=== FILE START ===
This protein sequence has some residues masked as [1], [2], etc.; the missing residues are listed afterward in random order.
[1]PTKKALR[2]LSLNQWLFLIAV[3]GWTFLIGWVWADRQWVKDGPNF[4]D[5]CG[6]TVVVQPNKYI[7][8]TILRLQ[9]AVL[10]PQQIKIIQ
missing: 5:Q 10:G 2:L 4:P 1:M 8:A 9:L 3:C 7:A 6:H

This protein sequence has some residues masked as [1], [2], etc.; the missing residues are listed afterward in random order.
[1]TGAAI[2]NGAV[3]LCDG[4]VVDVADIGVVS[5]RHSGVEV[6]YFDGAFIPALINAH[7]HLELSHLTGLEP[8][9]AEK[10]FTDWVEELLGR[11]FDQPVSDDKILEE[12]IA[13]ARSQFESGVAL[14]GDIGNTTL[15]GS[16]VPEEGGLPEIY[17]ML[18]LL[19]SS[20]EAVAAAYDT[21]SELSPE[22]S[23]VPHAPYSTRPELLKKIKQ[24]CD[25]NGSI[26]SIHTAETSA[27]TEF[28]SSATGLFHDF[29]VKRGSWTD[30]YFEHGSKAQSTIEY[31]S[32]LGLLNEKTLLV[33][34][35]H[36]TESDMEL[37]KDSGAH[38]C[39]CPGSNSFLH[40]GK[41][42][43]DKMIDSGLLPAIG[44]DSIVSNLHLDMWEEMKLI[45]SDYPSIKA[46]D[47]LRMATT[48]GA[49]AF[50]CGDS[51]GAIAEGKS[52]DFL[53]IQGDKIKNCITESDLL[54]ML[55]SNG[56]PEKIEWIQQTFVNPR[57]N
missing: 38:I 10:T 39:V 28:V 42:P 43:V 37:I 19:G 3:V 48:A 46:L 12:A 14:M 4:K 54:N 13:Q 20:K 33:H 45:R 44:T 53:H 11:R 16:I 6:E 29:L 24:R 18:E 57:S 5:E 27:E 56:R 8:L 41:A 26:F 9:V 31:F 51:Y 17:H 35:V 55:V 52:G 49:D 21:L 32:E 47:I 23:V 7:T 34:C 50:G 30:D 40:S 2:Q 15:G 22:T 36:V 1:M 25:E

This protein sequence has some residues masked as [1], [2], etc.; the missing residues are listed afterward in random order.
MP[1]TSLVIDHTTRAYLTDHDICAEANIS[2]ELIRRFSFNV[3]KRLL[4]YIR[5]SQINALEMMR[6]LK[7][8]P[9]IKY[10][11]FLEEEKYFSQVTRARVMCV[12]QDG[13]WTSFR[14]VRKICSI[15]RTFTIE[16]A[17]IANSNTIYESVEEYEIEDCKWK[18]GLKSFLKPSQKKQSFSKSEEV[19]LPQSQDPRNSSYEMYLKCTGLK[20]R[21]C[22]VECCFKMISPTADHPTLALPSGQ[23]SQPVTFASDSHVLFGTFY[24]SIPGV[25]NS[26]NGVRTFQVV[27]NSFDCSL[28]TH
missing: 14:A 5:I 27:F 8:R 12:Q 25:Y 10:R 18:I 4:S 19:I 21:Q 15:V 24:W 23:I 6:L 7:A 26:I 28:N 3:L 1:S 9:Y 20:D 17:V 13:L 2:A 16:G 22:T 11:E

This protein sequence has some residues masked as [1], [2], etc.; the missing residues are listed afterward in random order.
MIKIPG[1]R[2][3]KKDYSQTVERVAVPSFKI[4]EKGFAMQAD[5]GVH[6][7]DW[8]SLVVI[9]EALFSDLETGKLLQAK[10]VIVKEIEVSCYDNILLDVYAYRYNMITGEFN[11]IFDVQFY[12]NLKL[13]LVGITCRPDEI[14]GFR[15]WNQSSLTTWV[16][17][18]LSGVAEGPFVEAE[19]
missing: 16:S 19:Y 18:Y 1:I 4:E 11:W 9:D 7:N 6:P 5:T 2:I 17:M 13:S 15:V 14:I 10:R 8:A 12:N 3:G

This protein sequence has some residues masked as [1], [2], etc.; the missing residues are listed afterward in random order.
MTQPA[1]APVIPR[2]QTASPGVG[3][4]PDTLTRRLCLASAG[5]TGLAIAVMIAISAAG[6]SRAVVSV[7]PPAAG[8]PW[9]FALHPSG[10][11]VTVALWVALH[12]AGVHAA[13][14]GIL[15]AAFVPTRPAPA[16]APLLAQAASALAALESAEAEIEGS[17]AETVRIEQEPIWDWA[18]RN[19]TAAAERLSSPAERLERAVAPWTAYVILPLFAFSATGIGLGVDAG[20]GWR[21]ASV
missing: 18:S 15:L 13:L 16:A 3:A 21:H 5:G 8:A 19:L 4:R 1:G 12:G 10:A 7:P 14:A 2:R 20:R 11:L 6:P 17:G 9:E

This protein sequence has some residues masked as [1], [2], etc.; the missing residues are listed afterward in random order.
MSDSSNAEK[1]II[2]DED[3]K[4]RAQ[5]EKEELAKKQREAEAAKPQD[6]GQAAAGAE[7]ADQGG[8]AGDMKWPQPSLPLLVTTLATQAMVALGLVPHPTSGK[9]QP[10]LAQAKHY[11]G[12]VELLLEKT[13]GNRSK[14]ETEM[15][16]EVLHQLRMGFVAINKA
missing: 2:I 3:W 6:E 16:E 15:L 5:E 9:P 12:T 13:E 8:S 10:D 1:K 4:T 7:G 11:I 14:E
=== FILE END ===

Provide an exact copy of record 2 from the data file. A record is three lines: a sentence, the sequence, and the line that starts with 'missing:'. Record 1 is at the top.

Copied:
This protein sequence has some residues masked as [1], [2], etc.; the missing residues are listed afterward in random order.
[1]TGAAI[2]NGAV[3]LCDG[4]VVDVADIGVVS[5]RHSGVEV[6]YFDGAFIPALINAH[7]HLELSHLTGLEP[8][9]AEK[10]FTDWVEELLGR[11]FDQPVSDDKILEE[12]IA[13]ARSQFESGVAL[14]GDIGNTTL[15]GS[16]VPEEGGLPEIY[17]ML[18]LL[19]SS[20]EAVAAAYDT[21]SELSPE[22]S[23]VPHAPYSTRPELLKKIKQ[24]CD[25]NGSI[26]SIHTAETSA[27]TEF[28]SSATGLFHDF[29]VKRGSWTD[30]YFEHGSKAQSTIEY[31]S[32]LGLLNEKTLLV[33][34][35]H[36]TESDMEL[37]KDSGAH[38]C[39]CPGSNSFLH[40]GK[41][42][43]DKMIDSGLLPAIG[44]DSIVSNLHLDMWEEMKLI[45]SDYPSIKA[46]D[47]LRMATT[48]GA[49]AF[50]CGDS[51]GAIAEGKS[52]DFL[53]IQGDKIKNCITESDLL[54]ML[55]SNG[56]PEKIEWIQQTFVNPR[57]N
missing: 38:I 10:T 39:V 28:V 42:P 43:V 37:I 19:G 3:V 48:A 46:L 12:A 14:M 4:K 54:N 13:Q 20:K 33:H 45:R 44:T 53:H 11:R 16:I 6:E 29:L 24:R 18:E 57:S 5:E 27:E 56:R 8:L 41:A 26:F 9:V 31:F 51:Y 17:H 35:V 55:V 52:G 49:D 21:L 32:E 47:I 23:V 7:T 34:C 50:G 30:D 40:S 2:Q 15:G 22:T 36:V 1:M 25:E